I applied online. The process took 2+ months. I interviewed at Teach for America (Washington, DC) in November 2010.
Teach for America is a seemingly great program. They offer college graduates an excellent forum to put off the real world, while adding a goldmine to their resume. With that said, TFA is not respected amongst the teaching community, and they are more interested in adding people with rockstar resumes, than people who might actually be a good teacher (hence, education majors cannot apply). The program is backwards. TFA is famous for stringing people along. They receive more applicants than just about any job, so it is difficult to make each step of the process. It consists of an initial application with essay, a short question/answer online "test", a phone interview, and an intensive all day interview with a practice lesson. While this may sound easy, candidates at each stage are cut for not apparent reason. It is an extremely difficult process for a college senior who is likely going through his first application, and is largely unfair. I would avoid the TFA headache, because even if accepted into the program, be ready for a 2 year nightmare which a high percentage of participants soon hate.
- What would lead you to quitting TFA? 1 Answer
Helpful (1)Declined OfferPositive ExperienceDifficult Interview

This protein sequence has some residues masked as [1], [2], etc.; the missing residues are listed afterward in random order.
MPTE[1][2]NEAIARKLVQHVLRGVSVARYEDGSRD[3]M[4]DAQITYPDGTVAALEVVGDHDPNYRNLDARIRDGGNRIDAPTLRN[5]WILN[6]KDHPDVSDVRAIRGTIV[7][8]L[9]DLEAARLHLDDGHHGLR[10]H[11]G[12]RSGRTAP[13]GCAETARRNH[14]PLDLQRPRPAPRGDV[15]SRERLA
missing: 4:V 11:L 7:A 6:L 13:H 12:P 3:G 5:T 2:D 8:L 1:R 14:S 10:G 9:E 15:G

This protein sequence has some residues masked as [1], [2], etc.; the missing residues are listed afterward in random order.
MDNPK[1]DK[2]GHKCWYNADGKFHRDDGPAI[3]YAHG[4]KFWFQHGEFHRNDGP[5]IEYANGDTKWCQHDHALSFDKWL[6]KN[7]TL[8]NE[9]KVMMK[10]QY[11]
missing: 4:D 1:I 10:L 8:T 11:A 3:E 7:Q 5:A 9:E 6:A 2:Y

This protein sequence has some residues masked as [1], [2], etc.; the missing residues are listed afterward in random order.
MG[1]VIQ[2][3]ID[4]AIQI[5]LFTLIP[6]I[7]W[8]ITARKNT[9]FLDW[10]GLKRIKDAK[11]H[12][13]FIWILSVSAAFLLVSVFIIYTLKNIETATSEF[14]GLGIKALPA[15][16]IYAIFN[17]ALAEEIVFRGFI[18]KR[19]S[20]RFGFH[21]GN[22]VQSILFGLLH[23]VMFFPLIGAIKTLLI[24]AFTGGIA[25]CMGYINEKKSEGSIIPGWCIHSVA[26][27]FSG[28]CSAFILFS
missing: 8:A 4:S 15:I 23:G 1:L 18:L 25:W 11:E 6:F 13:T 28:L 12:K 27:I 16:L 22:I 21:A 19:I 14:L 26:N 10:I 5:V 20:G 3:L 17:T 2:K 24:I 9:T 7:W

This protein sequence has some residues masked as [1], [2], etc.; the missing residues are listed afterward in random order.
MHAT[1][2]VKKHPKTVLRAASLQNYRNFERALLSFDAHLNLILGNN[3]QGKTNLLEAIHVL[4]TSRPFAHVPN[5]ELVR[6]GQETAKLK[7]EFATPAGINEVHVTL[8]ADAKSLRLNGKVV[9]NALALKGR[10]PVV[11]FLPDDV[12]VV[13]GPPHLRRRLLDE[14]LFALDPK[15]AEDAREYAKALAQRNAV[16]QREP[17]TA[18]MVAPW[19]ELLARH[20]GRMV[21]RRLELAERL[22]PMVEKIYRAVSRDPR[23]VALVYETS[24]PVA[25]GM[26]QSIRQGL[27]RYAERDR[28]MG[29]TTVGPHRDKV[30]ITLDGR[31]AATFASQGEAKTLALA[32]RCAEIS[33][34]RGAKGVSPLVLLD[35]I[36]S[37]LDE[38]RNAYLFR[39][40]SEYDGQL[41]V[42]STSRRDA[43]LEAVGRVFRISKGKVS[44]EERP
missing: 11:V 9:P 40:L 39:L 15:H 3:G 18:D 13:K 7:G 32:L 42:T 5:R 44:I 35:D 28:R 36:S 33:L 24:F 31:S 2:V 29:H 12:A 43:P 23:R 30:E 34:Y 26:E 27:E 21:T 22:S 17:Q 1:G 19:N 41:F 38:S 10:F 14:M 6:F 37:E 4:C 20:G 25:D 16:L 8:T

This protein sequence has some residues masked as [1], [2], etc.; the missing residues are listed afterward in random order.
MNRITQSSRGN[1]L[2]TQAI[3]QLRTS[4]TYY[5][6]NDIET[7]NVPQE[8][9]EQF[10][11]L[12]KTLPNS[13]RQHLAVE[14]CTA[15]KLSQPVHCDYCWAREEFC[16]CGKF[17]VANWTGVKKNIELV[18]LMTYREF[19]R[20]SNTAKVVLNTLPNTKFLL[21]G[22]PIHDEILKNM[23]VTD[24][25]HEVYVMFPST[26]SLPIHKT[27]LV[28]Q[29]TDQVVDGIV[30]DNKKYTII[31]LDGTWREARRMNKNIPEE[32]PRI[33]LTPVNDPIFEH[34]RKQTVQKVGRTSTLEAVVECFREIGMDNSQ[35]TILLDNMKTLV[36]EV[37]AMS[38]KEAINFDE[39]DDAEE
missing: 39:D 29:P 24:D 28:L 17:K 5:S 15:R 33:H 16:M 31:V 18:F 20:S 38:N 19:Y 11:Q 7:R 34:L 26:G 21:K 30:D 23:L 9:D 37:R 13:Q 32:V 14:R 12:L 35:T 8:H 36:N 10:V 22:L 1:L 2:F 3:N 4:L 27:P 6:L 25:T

I applied online. The process took 3+ months. I interviewed at Teach for America in March 2011.
TFA is very clear about their interview process. All the rules, requirements, etc. are noted. They even provide online seminars for potential interviewees for help. I have nothing but wonderful things to say about my TFA interview experience.
- How do you stay organized? Answer Question
Reasons for Declining
I did not end up getting the city I desired, and I chose to decline my offer noting that I would potentially apply again in the future.
- No OfferPositive ExperienceDifficult Interview
I applied online. The process took 4+ weeks. I interviewed at Teach for America in March 2012.
I had an enjoyable interview process, and let me tell you people aren't kidding around when they say it is a competitive process. Everyone was very polite and personable, and I felt like I did great on my interview. Although I did not get an offer, I have nothing but positive things to say about the whole process. Other than the fatigue that sets in from waiting for the entire interview process to conclude (its easy to start getting nervous with anticipation), the staff and the recruiters did their very best to make the experience as informative and adventurous as possible.
- What, if anything, would cause you to quit the program? Answer Question
- Accepted OfferPositive ExperienceDifficult Interview
I applied online. The process took 2+ months. I interviewed at Teach for America (Seattle, WA) in March 2009.
Wrote essays for first round, phone interview for second round, and group interview for last round of interviews.
- What is a challenge you had to overcome? Answer Question